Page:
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Hemmings Motor News Blog

Hemmings Motor News has been around since 1954. We're proud of our heritage, but we're also more than the Hemmings full of classifieds that your father subscribed to. Aside from new editorial content every month in Hemmings, we have three monthly magazines: Hemmings Muscle Machines, Hemmings Classic Car and Hemmings Sports and Exotic Car.

While our editors traverse the country to find the best content for those magazines, we find other oddities related to the old-car hobby that we really had no place for - until now. With this blog, we're giving you a behind-the-scenes look at what we see and what we do during the course of putting out some of the finest automotive magazines you'll ever read.

1925 Ford Snow Flyer

Posted September 16, 2014 9:00 AM by dstrohl
Pathfinder Tags: Conversion Ford model t snowmobile

The Ford Model T Snow Flyer is guaranteed to sleigh you! This one appeared in the January 1978 issue of Hemmings Motor News and was described as being in "A1″ condition, with a rebuilt motor, new battery, Warford transmission, high compression head, distributor, ignition, fat man steering wheel, new tires, and extra tires and wheels for replacing the front runners. The asking price was $3,500, which is around $12,700 today. These will pop up from time-to-time at various prices, and a snow flyer coupe sold for over $30,000 at RM's Hershey auction back in 2012.

The term "snowmobile" was thought to be coined by Virgil D. White back in 1913. As a Ford garage owner, he perfected the conversion kit that would allow the Model T to track through the winter snow. The model T snow conversion, at the time, was a utilitarian need for those living in the middle of nowhere, as many road systems were still in their infancy.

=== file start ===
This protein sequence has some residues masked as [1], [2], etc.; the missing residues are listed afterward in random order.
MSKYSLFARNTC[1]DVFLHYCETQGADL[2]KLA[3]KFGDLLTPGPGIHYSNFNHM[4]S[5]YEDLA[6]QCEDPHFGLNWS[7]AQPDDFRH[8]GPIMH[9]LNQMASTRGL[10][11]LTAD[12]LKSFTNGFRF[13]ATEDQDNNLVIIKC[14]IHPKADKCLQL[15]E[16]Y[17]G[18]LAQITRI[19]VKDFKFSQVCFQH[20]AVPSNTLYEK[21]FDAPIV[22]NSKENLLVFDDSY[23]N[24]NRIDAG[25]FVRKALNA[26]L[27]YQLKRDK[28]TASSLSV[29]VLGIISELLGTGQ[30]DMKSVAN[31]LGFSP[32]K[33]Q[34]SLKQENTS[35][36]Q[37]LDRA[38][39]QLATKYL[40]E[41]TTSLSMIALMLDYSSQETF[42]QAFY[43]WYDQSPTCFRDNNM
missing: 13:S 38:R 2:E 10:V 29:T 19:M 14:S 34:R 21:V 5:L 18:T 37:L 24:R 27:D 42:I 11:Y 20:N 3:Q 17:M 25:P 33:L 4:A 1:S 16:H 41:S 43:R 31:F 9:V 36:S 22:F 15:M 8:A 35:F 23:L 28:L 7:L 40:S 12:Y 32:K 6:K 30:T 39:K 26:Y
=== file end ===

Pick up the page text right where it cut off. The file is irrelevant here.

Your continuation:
See this early "snowmobile" on Hemmings.

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D.O.D.G.E. – Detroit’s Old Diehards Go Everywhere

Posted September 15, 2014 9:30 AM by dstrohl
Pathfinder Tags: anniversary centenial dodge history

November's issue of Hemmings Classic Car (#122) celebrates the 100th anniversary of one of America's greatest auto manufacturers. For this commemorative issue, we asked for your Dodge stories, and you delivered (and then some). We received hundreds of emails, letters, flash drives, discs and newspaper clippings illustrating your love and allegiance to the Dodge brand. We, of course, couldn't feature everything in that issue, but we felt we should show some of those that missed the cut in our blog.

Our readers' Dodge war stories are on Hemmings.

1 comments; last comment on 09/16/2014
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From Ball Bearings to Big-Blocks: AACA Museum Celebrates 100 Years of Dodge

Posted September 11, 2014 8:30 AM by dstrohl
Pathfinder Tags: anniversary centennial dodge history

Perhaps it was their passion for all things mechanical that led the Dodge brothers to begin producing assemblies for the fledgling automotive industry, or perhaps it was growing up in a machine shop that specialized in marine engines. Whatever the cause, business-minded John Francis Dodge and technically-oriented Horace Elgin Dodge proved their mettle in the early days of the auto industry, rising from obscurity to prominence in a span of just 15 years, eventually becoming one of the largest automakers in America. Opening at the AACA Museum in Hershey, Pennsylvania, on September 26, a new temporary exhibit will help to commemorate 100 Years of Dodge.

See the history of America's bluest-collar automaker on Hemmings.

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And That’s the Truth: Frank Gripp’s Twin-Engine Diamond T